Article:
Bird watching event draws record crowd

Published 1:47 pm Monday, May 20, 2019

On Saturday morning, around two dozen people flocked to Old Cahawba Archaeological Park to take part in a bird watching program led by Don and Judy Self of the Alabama Ornithological Society.

The fowl gazers gathered beneath a tree, alongside tables topped with field guides and books, in an otherwise empty field and listened to Don Self explain the basics of bird watching.

Don Self instructed those in attendance to listen as birds rattled of their songs in the distance and he began naming them off – throughout the day, the watchers were able to identify more than 20 species by their songs and had the opportunity to glance at half of them.

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“I think folks had a pretty darn good time,” Self said, noting that Saturday’s group was the largest since the program launched about five years ago. Nobody threw any rotten eggs or tomatoes, so that’s always a good sign.”

After a brief overview, the bird watchers were split into two groups – those ready to take to the woods and look for birds and those who needed a little more practice.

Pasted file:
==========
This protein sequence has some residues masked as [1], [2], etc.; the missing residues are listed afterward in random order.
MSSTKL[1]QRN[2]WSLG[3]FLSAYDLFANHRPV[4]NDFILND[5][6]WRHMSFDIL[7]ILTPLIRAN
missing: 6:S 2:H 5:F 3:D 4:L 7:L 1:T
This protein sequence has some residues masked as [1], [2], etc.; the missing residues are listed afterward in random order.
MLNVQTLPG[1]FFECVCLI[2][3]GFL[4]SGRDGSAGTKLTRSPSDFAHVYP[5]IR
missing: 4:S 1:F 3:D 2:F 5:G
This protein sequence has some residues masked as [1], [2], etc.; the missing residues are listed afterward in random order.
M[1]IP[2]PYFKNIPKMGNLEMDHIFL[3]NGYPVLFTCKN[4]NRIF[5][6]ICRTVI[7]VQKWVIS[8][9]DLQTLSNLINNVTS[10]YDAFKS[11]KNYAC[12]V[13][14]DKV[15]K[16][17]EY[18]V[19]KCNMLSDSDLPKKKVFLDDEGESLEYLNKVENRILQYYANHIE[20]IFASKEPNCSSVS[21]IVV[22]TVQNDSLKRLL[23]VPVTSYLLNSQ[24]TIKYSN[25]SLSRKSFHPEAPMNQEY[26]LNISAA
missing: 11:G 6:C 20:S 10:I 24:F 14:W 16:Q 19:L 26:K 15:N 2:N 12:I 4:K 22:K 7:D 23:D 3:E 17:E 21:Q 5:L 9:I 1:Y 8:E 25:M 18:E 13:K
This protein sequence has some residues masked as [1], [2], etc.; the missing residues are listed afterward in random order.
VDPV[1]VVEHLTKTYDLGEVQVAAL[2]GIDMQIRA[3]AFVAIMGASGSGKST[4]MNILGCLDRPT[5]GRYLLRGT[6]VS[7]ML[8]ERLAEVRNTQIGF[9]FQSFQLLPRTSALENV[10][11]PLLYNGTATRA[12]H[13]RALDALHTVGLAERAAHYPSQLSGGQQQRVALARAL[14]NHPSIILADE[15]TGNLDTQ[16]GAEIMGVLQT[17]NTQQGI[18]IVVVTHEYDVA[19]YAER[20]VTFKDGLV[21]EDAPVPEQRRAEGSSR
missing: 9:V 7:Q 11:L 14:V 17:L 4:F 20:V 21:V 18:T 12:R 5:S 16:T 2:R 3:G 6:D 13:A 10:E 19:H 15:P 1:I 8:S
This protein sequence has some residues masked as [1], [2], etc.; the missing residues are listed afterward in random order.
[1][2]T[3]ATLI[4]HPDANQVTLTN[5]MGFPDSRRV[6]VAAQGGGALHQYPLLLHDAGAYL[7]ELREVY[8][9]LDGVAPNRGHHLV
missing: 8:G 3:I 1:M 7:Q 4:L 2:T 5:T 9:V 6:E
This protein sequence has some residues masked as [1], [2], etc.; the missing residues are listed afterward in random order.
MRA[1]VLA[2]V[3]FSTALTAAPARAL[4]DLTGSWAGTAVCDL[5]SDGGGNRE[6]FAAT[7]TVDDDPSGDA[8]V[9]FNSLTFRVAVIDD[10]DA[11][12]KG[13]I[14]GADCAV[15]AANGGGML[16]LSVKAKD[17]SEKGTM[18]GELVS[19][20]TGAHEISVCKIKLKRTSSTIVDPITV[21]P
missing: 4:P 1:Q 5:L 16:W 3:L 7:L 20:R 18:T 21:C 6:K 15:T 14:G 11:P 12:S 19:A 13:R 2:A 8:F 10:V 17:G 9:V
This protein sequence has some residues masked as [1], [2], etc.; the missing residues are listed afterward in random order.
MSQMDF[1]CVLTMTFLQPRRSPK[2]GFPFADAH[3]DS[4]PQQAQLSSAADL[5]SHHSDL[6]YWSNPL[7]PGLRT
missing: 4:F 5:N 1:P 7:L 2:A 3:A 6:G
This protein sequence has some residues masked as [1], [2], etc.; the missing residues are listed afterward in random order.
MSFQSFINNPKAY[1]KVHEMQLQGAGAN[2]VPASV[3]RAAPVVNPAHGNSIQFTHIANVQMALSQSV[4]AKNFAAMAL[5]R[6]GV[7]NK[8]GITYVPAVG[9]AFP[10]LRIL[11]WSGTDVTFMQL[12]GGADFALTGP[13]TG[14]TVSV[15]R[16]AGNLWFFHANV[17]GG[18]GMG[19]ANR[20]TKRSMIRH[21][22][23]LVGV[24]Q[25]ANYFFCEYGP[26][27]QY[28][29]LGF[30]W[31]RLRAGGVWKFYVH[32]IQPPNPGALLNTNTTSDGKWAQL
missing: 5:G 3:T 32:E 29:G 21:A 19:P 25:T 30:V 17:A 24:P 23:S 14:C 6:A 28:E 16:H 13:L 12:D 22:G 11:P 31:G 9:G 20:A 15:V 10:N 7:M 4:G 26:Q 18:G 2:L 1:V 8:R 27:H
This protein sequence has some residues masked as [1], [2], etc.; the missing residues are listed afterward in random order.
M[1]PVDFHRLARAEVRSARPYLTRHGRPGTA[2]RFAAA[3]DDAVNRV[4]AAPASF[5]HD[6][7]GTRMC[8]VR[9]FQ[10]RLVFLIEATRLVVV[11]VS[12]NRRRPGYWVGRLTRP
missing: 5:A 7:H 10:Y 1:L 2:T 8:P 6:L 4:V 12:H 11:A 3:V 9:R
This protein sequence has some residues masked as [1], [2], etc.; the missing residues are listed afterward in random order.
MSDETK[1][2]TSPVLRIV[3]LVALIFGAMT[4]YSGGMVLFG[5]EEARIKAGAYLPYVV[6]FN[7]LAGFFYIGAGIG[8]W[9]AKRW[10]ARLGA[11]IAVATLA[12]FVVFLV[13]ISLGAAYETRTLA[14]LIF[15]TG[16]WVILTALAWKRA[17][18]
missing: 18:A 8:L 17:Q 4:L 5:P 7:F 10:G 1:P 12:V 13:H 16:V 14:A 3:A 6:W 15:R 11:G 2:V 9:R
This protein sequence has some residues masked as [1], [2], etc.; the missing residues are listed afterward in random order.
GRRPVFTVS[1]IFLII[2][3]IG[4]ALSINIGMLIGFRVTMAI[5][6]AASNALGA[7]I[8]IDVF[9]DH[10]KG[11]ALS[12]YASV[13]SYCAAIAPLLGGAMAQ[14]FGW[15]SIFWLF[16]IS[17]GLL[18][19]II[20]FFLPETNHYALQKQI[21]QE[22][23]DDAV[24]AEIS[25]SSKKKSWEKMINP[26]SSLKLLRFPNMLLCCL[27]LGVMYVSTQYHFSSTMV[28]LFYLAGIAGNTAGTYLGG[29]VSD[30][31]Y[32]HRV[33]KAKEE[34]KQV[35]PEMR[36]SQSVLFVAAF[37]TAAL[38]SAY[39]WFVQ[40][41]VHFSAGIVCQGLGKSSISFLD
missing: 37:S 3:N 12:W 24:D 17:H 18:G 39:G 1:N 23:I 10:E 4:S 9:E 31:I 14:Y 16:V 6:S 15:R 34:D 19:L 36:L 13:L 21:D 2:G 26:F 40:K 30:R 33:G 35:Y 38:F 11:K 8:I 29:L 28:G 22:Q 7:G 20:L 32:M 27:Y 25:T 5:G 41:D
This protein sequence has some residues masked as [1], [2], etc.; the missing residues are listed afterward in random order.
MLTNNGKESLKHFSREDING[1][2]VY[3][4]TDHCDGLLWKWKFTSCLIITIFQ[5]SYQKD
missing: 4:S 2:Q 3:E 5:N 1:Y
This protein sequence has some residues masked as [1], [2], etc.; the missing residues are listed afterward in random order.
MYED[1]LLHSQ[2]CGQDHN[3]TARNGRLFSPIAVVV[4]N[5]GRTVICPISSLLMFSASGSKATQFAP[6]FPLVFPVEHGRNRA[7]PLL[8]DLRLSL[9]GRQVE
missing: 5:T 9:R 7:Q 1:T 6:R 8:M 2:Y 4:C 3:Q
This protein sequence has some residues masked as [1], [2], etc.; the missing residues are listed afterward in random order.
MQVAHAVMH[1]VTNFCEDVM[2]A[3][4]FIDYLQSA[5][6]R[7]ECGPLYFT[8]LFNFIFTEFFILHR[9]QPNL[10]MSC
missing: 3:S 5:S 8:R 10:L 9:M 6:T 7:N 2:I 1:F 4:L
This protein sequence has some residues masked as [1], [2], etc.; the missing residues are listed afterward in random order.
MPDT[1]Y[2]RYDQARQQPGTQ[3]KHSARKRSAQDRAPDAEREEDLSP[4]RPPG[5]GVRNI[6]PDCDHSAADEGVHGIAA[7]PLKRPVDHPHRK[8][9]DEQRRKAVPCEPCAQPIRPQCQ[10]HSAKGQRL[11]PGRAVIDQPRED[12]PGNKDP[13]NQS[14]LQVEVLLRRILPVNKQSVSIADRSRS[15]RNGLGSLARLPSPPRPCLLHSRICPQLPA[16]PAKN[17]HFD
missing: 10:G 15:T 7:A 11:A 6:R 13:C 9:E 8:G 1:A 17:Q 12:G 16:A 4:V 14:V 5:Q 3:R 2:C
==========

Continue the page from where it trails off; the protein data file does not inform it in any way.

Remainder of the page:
As the older crowd took to the woods, Judy Self began working with those who stayed behind to practice looking through sighting scopes at a hand-built display of birds stuck across the field from where the newcomers were stationed.

Among those who stayed behind for more training were Girl Scouts from Sweetwater and Boy Scouts from the Fultondale-Gardendale area.

“For the folks who are coming in and just starting out, we’ve always found that it’s difficult for beginners,” Don Self said. “It has proven to be a pretty successful approach for the young folks.

Don Self said the program relies on “guided discovery,” which provides all the necessary resources for a new bird watcher to begin identifying fowl, and basic questions about the birds’ color, size, bill shape and more.

“Those are the things that a person can successfully answer simply by referring to the bird that’s out there in front of them,” Don Self said. “It makes them a better observer of the bird.”

For his part, Don Self believes Saturday’s nature excursion was a success and he looks forward to teaching another batch of up-and-coming bird gazers soon.

“There’s a lot we’ve learned in our years of bird watching and sometimes you can pass on a little bit of that and maybe smooth out the road of learning how to identify birds and enjoy them,” Don Self said. “We enjoy messing around with birds and always like to have a project to keep us off the streets at night. This is one of those that does and it’s always nice to have the young folks come out.”